Cathy Young is a regular contributor to Reason magazine and Real Clear Politics.
The brazen slaying of Russian opposition leader Boris Nemtsov in Moscow -- an act that shocked Russia and the world -- was quickly and widely laid at the Kremlin's doorstep.
Whether Vladimir Putin ordered the hit, as many believe, there is little question that Nemtsov was a victim of the Putin regime, and his death last week is a new low in post-Soviet Russia's descent into darkness. But does it mark the end of hope for Russian freedom, or the beginning of the end of Putinism?
Nemtsov, 55, was by all accounts a remarkable man. (I had the honor of briefly meeting him a few years ago at a symposium on Russian politics in Washington.) A scientist by training, he entered politics in the late 1980s, the era of heady change that led to the collapse of the Soviet Union. In 1991, he became the governor of a large region, Nizhny Novgorod, which he tried to turn into a laboratory for capitalist reform; later, he served as deputy prime minister under Boris Yeltsin, who reportedly spoke of Nemtsov as his likely successor. The Russian economic crisis of 1998 changed the fortunes of economic and political liberals like Nemtsov, who found themselves marginalized with the ascension of Putin's authoritarian regime.CartoonDavies' latest cartoon: HUD or huh?CommentSubmit your letterReader essaysGet published in Newsday
Many other Yeltsin-era politicians left the public stage for safe and lucrative careers. Not so Nemtsov, who threw himself into the resistance to Putin's assault on Russia's hard-won political freedoms. He was tirelessly active in beleaguered opposition groups, and published thoroughly researched reports documenting the regime's corruption. He braved persecution, from arrests and house searches to humiliating harassment.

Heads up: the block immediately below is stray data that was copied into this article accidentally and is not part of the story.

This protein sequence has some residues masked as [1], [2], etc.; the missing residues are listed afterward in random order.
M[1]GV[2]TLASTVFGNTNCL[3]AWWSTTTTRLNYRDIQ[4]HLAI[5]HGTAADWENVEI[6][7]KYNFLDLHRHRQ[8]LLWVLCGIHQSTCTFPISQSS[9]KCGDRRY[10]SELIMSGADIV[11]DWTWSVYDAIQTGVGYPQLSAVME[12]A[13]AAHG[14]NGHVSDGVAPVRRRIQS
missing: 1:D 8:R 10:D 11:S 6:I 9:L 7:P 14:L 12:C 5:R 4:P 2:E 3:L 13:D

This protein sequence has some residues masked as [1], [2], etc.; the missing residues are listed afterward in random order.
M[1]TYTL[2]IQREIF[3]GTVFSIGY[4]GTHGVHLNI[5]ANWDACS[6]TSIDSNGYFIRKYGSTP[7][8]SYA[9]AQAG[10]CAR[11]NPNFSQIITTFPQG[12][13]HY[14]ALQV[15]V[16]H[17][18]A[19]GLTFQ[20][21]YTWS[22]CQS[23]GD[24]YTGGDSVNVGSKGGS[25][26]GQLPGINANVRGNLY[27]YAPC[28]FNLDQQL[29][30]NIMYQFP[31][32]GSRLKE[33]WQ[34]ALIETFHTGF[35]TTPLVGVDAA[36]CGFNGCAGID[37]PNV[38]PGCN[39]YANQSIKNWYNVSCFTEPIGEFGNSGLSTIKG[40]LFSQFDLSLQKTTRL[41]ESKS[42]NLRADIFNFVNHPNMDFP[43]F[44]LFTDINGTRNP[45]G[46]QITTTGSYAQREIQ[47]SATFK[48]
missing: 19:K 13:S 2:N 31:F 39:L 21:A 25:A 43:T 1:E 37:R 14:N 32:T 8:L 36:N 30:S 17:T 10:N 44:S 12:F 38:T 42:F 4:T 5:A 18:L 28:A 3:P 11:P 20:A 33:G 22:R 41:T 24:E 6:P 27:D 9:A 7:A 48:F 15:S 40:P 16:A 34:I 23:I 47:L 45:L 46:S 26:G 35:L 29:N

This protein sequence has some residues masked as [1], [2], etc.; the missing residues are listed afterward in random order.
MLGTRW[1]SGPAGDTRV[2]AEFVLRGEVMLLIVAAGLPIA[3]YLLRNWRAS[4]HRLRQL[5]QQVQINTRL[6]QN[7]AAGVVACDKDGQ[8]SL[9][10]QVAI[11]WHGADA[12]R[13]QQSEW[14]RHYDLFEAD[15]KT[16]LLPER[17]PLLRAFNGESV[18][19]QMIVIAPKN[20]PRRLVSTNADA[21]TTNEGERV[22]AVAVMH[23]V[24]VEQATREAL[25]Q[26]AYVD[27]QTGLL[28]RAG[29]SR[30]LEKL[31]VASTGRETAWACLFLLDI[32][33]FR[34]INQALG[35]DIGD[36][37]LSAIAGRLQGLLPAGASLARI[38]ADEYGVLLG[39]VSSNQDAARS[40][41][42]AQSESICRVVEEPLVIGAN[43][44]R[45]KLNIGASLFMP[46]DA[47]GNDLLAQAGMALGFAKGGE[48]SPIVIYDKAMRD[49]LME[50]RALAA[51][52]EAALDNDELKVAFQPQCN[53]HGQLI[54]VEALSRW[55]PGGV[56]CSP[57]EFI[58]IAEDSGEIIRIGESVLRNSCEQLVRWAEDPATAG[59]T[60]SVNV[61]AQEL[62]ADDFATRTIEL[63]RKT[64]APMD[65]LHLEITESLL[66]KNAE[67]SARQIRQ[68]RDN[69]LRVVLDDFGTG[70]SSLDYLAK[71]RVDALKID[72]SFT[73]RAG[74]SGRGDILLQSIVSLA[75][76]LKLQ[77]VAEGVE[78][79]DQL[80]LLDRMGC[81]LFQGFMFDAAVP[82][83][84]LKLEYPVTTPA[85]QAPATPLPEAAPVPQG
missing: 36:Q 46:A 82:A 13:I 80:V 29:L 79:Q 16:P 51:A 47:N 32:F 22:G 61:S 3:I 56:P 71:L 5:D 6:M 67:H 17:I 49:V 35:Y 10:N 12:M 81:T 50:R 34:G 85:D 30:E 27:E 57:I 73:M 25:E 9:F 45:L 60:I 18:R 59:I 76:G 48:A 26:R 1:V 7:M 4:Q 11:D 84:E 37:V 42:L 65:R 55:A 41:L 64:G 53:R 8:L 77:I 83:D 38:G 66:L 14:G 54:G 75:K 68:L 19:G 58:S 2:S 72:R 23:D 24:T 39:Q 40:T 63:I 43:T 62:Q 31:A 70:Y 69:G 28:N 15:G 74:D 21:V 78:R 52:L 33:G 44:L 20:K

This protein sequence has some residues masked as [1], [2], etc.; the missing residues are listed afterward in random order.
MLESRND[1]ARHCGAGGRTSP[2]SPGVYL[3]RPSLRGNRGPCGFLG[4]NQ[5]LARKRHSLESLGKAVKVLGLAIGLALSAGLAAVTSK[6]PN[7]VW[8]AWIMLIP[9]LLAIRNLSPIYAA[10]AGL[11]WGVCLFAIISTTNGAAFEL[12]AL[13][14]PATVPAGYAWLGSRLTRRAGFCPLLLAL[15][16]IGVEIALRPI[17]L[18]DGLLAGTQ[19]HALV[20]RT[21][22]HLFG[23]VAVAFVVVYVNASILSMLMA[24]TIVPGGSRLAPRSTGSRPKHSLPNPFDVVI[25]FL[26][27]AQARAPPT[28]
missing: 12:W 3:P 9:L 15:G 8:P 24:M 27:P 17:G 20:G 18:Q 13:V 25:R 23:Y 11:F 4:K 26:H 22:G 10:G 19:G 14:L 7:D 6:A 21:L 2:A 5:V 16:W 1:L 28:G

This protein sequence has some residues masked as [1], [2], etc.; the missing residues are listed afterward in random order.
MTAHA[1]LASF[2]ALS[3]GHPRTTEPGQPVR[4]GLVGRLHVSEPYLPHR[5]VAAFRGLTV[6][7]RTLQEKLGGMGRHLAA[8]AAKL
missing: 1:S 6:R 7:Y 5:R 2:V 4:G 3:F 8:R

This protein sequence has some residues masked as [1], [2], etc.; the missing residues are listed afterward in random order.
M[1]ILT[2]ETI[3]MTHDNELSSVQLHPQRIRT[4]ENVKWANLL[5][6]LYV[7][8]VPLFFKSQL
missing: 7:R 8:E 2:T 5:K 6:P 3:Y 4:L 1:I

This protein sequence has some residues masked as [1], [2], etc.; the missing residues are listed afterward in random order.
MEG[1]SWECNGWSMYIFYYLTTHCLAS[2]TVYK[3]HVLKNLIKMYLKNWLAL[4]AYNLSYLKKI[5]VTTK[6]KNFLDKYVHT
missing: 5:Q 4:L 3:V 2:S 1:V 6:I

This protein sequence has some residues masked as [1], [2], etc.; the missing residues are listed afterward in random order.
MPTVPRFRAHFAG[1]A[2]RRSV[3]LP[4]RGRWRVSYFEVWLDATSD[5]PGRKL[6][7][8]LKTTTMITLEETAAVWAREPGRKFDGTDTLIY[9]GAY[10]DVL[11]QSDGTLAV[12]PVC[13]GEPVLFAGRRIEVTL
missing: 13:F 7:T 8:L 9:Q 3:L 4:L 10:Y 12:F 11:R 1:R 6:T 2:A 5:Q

Three years ago, a pro-Putin website, Life News, published transcripts of private phone conversations in which Nemtsov expressed unflattering opinions about some fellow activists.
Eerily, in one of his last interviews less than a month ago, Nemtsov told an independent Russian online magazine that his mother was afraid Putin would have him killed -- and that he had feared assassination.
This does not, of course, prove Putin's involvement. The Russian president's defenders argue that he had no reason to kill Nemtsov, who had no mass following and posed no threat to the regime; a Kremlin spokesman suggested that the assassination was a "provocation" to embarrass Putin. Meanwhile, some Russian dissidents such as TV journalist Ksenia Sobchak suggest Nemtsov's death was not the work of the Kremlin but the result of government propaganda whipping up hate against Putin critics and painting them as traitors.
Others, such as Nemtsov's colleague Vladimir Milov, are convinced that the government was behind this act, because no one without protection in high places would have been bold enough to carry out a shooting near the Kremlin, in an area filled with police and security cameras -- especially since Nemtsov was under constant surveillance. The motive, he believes, was to intimidate the opposition -- which makes Putin nervous regardless of its chances of success.
So far, the killing may have had the opposite effect. On Sunday, tens of thousands marched through Moscow's downtown to honor Nemtsov. Many held signs that said, "I am not afraid." At one point, the crowd chanted, "Russia will be free."
Will it, in our lifetime? It is difficult to believe that now, when the people who marched for Nemtsov in Moscow and other cities are a tiny drop in a country of more than 140 million. These are dark days for Russia; but perhaps someday, Russians will remember this as the time when it was darkest before dawn.
Cathy Young is a regular contributor to Reason magazine and the website RealClearPolitics.